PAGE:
What milestones contributed to your ascension in organized medicine?
Getting involved in organized medicine is impactful. I encourage all surgeons, especially those entering the specialty, to roll up their sleeves and get engaged. It is important for us to do so with all the challenges facing medicine and surgery now and for years to come.
I started very early on in my surgical career in the local chapter of the College. I found the chapter to be the best place to start getting engaged. I participated in all its activities and served on its committees. I got to meet and network with surgeons at different stages of their careers working in different practice environments. Such interactions provided me with valuable opportunities, and I learned from their experiences, which were useful to me as a young surgeon. I also participated in the local vascular society, which allowed me to engage with vascular surgeons practicing in the city and the region.
In 2000, I became President of the chapter and remained engaged in its activities for years after finishing my term. So, when it was time for the chapter to nominate a Fellow to serve on the Board of Governors, I was nominated and served a 6-year term.
I was very fortunate, in 2015, to start serving on the Board of Regents. My service on the Board in the last 6 years has been extremely rewarding. What the board does to improve the quality of life of surgeons and their patients is simply amazing. On a personal note, I tremendously enjoyed meeting accomplished surgeons from all specialties, not only my own. We became friends and found many things in common, the most important of which are our love for surgery, passion to optimize the care of the surgical patients, and improving the practice environment of surgeons of all specialties.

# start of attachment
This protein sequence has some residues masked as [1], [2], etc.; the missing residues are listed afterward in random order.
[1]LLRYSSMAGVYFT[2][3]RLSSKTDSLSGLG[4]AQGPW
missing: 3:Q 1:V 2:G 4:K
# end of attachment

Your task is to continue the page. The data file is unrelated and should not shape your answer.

This commitment was best displayed during the once-in-a-century COVID-19 pandemic when the leadership of the College performed extremely well by leading and advising its members on how to deal with the pandemic; springing into action to work on anti-racism, diversity, equity, and inclusion; and recruiting a new Executive Director, Patricia Turner, MD, MBA, FACS. We all worked together as Regents in choosing Dr. Turner through a national search process. She is a superb choice to position the College for success while facing the many challenges in the continually changing surgical world technologically, financially, politically, and societally.
So, when I was nominated and elected by my fellow Regents to the position of Chair of the Board, I was honored and humbled to be chosen in this pivotal year that presents an opportunity to work closely with Dr. Turner and my fellow Regents to chart the College’s path for the next few years.
Describe your interests outside of surgery and public health.
Number one is friendships. I enjoy people and interactions. I have many surgical and nonsurgical friends. I love being around them and learning about what they do and learning from them.
I love history. I am fascinated by it. I read a lot about US and world history and about the history of surgery. This is why when I received the most recent book from the College, The History of Black Surgeons and Surgery in America, by Don Nakayama, MD, FACS, ACS Treasurer and Chair of the ACS History and Archives Committee, I was very excited to start reading it. I have been in Washington, DC, since 1978, and as a junior surgeon I encountered a few of the surgeons profiled in the book and they became mentors of mine, such as Dr. Leffall, who became President of the College in 1995. I was introduced to Dr. Leffall by Edward Cornwell Jr., MD, whom I consider to be my first mentor in surgery, and who is the father of Edward E. Cornwell III, MD, FACS, who became the chair of surgery at Howard University, Secretary of the College, and one of the two principal contributors to the book. Dr. Cornwell taught me more than surgical skills and procedures; he taught me how to care for the patient as a whole, physically and emotionally.